Committed Access Rate CAR

CAR provides policing functions and marking. Chapter 5, "Traffic Policing and Shaping," covers the policing details of CAR and CB policing. However, a quick review of policing before getting into CAR's marking features will help you appreciate why CAR includes marking.

Policing, in its most basic form, discards traffic that exceeds a particular traffic contract. The contract has two components: a rate, stated either in bits per second or bytes per second; and a burst size, stated in either bits or bytes. The traffic conforms to the contract if it sends at the rate, or below, and it does not send a burst of traffic greater than the burst size. If the traffic exceeds the traffic rate over time, or exceeds the single burst size limit, the policing function drops the traffic in excess of the rate and the burst size. Therefore, the simplest form of policing has two rigid actions: either to forward packets or to drop them.

CAR's marking function allows for additional policing action besides just forwarding or dropping a packet. Consider a typical case where policing is used, as in Figure 3-14. ISP1 needs to police traffic to protect customers who conform to their contracts from congestion created by customers who do not conform. If the network is not congested, however, it might be nice to go ahead and forward the nonconforming customer traffic. Doing so doesn't really cost the ISP anything, so long as the network is not congested. If the network is congested, however, ISP1 wants to discard the traffic that exceeds the contract before discarding traffic that is within its respective contract.

Figure 3-14 Policing: Excess Traffic Marked with Higher Discard Value

Figure 3-14 Policing: Excess Traffic Marked with Higher Discard Value

Direction of Flow of Packets in This Example

For instance, the conforming traffic can be marked with DSCP AF41, and the nonconforming traffic with DSCP Default. The congestion-avoidance QoS tools in ISP1 can be configured to aggressively discard all DSCP Default traffic at the first signs of congestion. So, when ISP1 experiences congestion, policing indirectly causes the excess traffic to be discarded; in periods of no congestion, ISP1 provides service beyond what the customer has paid for.

You can also use CAR to just mark the traffic. CAR classifies traffic based on a large number of fields in the packet header, including anything that can be matched with an IP ACL. Once matched, CAR can be configured to do one action for conforming traffic, and another for excess traffic. If the two actions (conform and exceed actions) are the same action, in effect, CAR has not policed, but rather has just marked packets in the same way.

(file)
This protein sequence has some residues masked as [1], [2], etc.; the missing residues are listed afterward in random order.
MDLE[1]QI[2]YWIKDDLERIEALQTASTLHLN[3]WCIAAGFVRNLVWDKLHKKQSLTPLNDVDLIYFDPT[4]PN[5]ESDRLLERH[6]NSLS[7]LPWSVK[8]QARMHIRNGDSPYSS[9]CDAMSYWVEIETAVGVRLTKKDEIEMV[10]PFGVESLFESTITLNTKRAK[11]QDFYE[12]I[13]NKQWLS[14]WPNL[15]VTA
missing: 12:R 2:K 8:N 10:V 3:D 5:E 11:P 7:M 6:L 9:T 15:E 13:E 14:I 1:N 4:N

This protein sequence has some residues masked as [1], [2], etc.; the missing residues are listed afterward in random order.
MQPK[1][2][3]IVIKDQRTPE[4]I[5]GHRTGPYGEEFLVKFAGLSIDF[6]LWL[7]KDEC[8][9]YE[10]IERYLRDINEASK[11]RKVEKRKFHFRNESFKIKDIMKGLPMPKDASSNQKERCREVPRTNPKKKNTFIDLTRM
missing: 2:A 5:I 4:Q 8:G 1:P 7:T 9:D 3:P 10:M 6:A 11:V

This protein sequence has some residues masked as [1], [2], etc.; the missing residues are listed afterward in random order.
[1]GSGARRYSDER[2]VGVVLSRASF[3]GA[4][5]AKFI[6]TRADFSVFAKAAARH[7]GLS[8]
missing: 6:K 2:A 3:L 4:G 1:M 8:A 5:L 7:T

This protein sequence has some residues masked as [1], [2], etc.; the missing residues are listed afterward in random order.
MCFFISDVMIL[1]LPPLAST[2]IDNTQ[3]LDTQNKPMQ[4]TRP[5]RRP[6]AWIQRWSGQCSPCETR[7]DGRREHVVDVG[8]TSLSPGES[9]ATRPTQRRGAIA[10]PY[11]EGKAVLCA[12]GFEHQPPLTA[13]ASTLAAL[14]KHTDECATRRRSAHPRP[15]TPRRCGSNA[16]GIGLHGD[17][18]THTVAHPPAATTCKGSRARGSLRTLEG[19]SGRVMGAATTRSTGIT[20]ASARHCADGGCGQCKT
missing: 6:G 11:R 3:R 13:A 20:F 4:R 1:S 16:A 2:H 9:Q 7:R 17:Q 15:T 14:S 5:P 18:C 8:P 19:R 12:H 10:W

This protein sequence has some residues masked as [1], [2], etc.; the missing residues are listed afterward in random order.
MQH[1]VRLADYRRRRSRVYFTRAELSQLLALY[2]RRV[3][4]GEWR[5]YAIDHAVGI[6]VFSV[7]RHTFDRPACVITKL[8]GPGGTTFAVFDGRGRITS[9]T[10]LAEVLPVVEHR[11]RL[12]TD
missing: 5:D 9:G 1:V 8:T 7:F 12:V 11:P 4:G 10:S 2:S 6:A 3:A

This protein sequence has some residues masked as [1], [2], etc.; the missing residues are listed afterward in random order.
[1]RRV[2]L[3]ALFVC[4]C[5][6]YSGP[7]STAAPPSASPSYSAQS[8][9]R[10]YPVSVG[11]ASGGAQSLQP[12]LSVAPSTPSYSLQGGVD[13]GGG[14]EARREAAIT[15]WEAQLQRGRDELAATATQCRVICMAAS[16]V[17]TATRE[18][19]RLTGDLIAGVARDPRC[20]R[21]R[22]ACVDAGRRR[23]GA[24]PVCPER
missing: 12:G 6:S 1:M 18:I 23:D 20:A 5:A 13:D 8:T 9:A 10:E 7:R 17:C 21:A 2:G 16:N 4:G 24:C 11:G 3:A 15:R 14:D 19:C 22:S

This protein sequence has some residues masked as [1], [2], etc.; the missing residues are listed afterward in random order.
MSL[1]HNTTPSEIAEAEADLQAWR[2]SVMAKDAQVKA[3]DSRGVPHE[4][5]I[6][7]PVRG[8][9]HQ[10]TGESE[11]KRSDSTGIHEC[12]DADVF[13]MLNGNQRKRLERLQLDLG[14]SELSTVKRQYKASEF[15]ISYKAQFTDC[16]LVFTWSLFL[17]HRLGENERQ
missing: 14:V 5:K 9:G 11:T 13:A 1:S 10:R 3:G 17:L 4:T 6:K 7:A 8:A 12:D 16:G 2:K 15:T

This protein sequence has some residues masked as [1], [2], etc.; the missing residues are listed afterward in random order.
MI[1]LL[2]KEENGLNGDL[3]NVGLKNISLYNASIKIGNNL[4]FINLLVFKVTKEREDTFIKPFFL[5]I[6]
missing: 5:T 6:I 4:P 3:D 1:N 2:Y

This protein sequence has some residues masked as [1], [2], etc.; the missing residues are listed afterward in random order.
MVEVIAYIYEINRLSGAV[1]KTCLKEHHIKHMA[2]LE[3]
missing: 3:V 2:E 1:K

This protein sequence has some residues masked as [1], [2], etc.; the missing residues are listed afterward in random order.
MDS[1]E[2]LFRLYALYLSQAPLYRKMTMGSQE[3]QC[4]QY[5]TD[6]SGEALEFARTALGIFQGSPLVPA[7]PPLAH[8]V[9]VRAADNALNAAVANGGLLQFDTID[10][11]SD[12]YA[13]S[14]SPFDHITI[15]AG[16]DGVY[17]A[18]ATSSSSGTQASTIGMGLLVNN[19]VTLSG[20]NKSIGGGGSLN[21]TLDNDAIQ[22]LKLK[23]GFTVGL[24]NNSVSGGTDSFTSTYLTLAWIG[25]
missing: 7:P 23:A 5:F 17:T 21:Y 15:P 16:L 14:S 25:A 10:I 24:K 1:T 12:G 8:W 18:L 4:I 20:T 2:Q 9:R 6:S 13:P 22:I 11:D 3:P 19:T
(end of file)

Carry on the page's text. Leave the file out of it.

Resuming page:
CAR configuration includes the classification, marking, and enabling features all in a single configuration command: the rate-limit interface subcommand. (CB marking, you may recall, separates classification, marking, and enabling on an interface into three separate commands.) Tables 3-11, 3-12, and 3-13 list the pertinent CAR configuration and exec commands, respectively.

Table 3-11 Configuration Command Reference for CAR

Command

Mode and Function

rate-limit {input | output} [access-group [rate-limit]

acl-index] bps burst-normal burst-max conform-action conform-action exceed-action exceed-action

Interface mode; configures classification, marking, policing, and enabling CAR on the interface

access-list rate-limit acl-index {precedence | mac-address | exp mask mask}

Global mode; creates a CAR ACL, which can match IP precedence, MAC addresses, and MPLS Experimental bits

Table 3-12 Possible Actions with CAR rate-limit Command

rate-limit Conform and Exceed Options

Function

Continue

Evaluates the next rate-limit command

Drop

Drops the packet

set-dscp-continue

Sets the differentiated services code point (DSCP) (0-63) and evaluates the next rate-limit command

set-dscp-transmit

Sets the DSCP and transmits the packet

set-mpls-exp-continue

Sets the MPLS Experimental bits (0-7) and evaluates the next rate-limit command

set-mpls-exp-transmit

Sets the MPLS Experimental bits (0-7) and sends the packet

set-prec-continue

Sets the IP precedence (0-7) and evaluates the next rate-limit command

set-prec-transmit

Sets the IP precedence (0-7) and sends the packet

set-qos-continue

Sets the QoS group ID (1-99) and evaluates the next rate-limit command

set-qos-transmit

Sets the QoS group ID (1-99) and sends the packet

Transmit

Sends the packet

Table 3-13 Exec Command Reference for CAR

Command

Function